Skip to the last video if you are already familiar with Dieselnoi’s knee technique from previous posts. I’ve trained with the legend Dieselnoi twice now, the first time you can read about and watch some of here, the second time full hour is available to Patreon supporters here and you can read about it here. In both sessions he taught a very particular knee that I have not seen before, something I’ve been adding to my training every day.
He teaches it to me here:
I show how Dieselnoi’s knee compares to an array of differing knee techniques in this video:
A Patreon Video Request
One of the level rewards for supporters of my work on Patreon is that pledges at $30 a month or more can request a video subject. Drew, who has been a wonderful supporter, asked me to make a video showing how Dieselnoi’s knees fit into the context of clinching a person. So I made this video. Dieselnoi uses his left side almost like a repeated jab to set up a strong right punishing knee. So this video below is for Drew, and I hope you get something out of it, too!
You can also see Dieselnoi teaching this in this GIF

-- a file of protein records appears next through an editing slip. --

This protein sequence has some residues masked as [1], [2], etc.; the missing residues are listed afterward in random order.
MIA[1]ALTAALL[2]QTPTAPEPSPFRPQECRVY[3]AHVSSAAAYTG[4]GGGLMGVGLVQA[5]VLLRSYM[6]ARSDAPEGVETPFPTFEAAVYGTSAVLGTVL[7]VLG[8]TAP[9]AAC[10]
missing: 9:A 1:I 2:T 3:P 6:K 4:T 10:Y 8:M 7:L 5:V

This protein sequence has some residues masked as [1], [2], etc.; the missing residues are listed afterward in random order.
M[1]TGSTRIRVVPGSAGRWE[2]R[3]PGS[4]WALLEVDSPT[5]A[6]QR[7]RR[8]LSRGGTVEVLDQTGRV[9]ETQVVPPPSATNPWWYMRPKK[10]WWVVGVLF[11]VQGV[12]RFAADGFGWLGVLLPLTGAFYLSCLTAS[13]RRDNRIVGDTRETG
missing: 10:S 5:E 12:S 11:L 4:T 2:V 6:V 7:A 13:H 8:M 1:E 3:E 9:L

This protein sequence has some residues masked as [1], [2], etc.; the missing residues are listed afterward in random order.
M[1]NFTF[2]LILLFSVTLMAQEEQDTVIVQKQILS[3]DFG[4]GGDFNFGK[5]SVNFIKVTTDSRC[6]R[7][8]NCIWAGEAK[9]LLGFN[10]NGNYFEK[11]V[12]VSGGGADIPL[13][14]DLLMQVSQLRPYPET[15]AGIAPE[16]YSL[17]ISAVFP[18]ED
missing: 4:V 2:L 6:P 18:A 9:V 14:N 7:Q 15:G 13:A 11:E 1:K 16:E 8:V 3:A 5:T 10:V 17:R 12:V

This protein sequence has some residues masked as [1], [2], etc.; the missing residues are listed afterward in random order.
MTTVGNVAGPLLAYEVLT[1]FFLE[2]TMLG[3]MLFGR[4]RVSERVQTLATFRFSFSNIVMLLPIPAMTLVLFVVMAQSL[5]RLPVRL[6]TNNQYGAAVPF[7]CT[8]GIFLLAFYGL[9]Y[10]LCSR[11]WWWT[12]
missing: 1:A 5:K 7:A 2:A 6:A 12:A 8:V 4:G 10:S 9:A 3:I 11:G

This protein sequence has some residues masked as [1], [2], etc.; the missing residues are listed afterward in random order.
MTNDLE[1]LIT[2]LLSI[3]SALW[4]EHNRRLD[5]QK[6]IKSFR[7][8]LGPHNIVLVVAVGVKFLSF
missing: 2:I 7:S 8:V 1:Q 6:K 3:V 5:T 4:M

I haven’t really worked Dieselnoi’s theory of “set up left, kill with the right,” in my fights yet. It’s something that has been repeated to me by a few of the top fighters I’ve worked with, including Sudsakorn (who uses the jab and left teep in combination to set up for power shots), as well as Joe Hongthongnoi, who encouraged me to keep at one side if something works and only throw a finishing move as a statement. And in my most recent fight for the WMC World Title at 52 kg, Karuhat Sor Supawan instructed me after the first round to “teep left, then grab for the clinch.” It’s all the same method, in theory, but Dieselnoi’s approach in cutting off the ring to trap an opponent on the ropes and then just thresher with the knees is on a different level because it’s taking this premise to the world of clinch fighting. In the GIF above you can really see the knees in context of clinching a person… and they look pretty identical to the drill he taught me on the corner of the ring. Good God, fighting him must have been awful.
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